Michael Francis Fallon, Roman Catholic bishop (b at Kingston, Canada W 17 May 1867; d at London, Ont 22 Feb 1931). After graduating from the University of Ottawa in 1889, he entered the Congregation of the Oblates of Mary Immaculate, and after studies in Holland and Rome was ordained a priest in 1894. He was professor of English, then vice-rector of U of O before becoming pastor of parishes in Ottawa 1888-1901 and Buffalo, NY, 1901-09, where he became an American citizen. Made provincial superior of his order, he was appointed bishop of London, Ontario, in December 1909. He became the leader of Ontario's Irish Catholics who were endeavouring to keep Franco-Ontarians "in their place," ie, trying to prevent the acceptance of bilingual schooling. During his more than 20 years as bishop, Fallon stood at the centre of the ethnolinguistic fighting during the Ontario Schools Question 1912-27. He died a hero to many Irish Catholics but a demon to Franco-Ontarians.
- MLA 8TH EDITION
- Choquette, Robert. "Michael Francis Fallon". The Canadian Encyclopedia, 10 July 2014, Historica Canada. www.thecanadianencyclopedia.ca/en/article/michael-francis-fallon. Accessed 06 December 2021.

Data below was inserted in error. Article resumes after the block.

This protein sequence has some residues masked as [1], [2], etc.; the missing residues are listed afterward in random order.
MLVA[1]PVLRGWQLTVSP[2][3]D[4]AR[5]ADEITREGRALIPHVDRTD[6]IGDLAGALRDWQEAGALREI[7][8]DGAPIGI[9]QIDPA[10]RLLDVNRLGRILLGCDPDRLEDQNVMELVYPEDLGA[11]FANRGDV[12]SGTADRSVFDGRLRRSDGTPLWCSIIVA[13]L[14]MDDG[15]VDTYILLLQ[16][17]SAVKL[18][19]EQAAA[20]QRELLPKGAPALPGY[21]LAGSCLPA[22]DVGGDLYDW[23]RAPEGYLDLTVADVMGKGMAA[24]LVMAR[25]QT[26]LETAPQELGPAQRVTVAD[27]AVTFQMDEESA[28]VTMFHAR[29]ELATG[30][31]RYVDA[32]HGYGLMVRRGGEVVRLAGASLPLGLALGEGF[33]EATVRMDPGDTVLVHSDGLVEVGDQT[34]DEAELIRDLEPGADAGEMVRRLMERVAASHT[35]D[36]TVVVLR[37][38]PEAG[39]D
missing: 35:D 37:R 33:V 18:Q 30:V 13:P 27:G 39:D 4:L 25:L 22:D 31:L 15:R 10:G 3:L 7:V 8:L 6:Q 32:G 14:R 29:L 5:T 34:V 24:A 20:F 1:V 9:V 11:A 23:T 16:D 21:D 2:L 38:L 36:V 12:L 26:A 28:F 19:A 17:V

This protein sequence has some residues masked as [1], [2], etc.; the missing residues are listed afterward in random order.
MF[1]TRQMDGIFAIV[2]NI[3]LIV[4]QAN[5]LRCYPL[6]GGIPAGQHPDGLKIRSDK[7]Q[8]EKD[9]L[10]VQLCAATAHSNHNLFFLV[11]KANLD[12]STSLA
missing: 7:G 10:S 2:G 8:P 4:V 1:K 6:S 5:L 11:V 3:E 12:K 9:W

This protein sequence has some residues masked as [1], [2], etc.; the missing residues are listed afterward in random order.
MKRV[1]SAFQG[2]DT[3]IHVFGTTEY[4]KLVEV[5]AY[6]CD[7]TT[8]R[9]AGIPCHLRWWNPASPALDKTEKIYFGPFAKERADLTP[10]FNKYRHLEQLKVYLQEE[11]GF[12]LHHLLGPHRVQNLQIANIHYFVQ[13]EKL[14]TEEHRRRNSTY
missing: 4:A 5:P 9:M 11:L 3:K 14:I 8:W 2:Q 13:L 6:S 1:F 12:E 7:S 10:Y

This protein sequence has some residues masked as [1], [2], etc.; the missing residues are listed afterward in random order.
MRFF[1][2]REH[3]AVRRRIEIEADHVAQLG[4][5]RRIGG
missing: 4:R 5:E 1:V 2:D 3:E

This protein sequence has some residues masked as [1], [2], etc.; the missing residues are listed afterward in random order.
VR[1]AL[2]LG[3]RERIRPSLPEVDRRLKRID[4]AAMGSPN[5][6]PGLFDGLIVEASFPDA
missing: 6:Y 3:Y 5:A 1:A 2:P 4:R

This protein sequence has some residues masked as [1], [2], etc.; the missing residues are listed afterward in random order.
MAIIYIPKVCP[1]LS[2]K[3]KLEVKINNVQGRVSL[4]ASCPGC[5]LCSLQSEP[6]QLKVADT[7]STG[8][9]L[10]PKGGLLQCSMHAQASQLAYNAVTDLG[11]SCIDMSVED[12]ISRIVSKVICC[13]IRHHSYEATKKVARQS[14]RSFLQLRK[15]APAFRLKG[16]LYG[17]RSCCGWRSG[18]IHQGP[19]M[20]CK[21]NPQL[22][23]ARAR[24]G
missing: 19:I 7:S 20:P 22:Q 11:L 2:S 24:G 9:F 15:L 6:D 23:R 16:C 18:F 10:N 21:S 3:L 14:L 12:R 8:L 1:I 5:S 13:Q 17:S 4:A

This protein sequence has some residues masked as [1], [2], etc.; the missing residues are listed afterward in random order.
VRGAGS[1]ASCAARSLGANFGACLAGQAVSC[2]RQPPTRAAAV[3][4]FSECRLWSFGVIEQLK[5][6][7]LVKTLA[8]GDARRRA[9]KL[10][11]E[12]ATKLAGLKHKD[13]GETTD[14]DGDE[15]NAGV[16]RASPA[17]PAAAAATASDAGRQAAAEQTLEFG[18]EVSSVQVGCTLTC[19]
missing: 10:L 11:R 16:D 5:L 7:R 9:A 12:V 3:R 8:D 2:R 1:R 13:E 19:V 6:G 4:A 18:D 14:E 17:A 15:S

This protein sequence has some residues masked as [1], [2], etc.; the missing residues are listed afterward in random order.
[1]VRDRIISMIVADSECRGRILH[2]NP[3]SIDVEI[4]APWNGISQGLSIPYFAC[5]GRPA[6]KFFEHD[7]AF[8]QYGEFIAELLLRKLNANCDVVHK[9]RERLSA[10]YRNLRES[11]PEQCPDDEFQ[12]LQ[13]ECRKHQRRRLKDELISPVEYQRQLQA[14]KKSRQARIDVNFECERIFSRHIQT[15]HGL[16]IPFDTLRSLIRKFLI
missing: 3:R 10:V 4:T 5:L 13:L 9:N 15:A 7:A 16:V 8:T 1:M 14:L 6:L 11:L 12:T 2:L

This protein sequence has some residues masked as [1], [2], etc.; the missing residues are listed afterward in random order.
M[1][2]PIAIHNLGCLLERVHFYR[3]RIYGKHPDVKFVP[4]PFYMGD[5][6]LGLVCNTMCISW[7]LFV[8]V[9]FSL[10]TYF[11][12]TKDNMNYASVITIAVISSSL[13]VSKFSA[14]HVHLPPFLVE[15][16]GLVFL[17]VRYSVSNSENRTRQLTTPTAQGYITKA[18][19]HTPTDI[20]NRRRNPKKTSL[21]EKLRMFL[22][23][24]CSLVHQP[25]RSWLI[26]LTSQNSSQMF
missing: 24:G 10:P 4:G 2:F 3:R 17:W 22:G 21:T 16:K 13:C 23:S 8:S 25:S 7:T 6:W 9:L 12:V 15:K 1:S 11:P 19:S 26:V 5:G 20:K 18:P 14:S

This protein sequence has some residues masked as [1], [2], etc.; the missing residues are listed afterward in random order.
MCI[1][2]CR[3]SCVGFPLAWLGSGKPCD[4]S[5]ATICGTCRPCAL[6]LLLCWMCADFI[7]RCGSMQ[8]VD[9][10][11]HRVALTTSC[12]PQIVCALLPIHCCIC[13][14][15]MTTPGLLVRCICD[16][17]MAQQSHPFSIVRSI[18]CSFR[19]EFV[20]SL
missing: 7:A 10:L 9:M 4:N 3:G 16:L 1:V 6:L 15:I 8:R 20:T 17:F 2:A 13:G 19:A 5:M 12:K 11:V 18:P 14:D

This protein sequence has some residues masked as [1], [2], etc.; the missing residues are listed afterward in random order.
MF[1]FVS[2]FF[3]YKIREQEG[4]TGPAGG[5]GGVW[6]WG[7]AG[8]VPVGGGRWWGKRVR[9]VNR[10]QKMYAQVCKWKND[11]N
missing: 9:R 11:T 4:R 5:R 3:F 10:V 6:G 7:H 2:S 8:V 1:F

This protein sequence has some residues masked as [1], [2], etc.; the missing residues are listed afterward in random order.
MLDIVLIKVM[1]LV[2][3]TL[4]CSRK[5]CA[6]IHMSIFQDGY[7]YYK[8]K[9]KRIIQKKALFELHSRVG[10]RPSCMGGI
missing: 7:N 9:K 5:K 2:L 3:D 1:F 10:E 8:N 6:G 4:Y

- APA 6TH EDITION
- Choquette, R. (2014). Michael Francis Fallon. In The Canadian Encyclopedia. Retrieved from https://www.thecanadianencyclopedia.ca/en/article/michael-francis-fallon
- CHICAGO 17TH EDITION
- Choquette, Robert. "Michael Francis Fallon." The Canadian Encyclopedia. Historica Canada. Article published February 26, 2008; Last Edited July 10, 2014.
- TURABIAN 8TH EDITION
- The Canadian Encyclopedia, s.v. "Michael Francis Fallon," by Robert Choquette, Accessed December 06, 2021, https://www.thecanadianencyclopedia.ca/en/article/michael-francis-fallon
Michael Francis Fallon
|Article by||Robert Choquette|
|Published Online||February 26, 2008|
|Last Edited||July 10, 2014|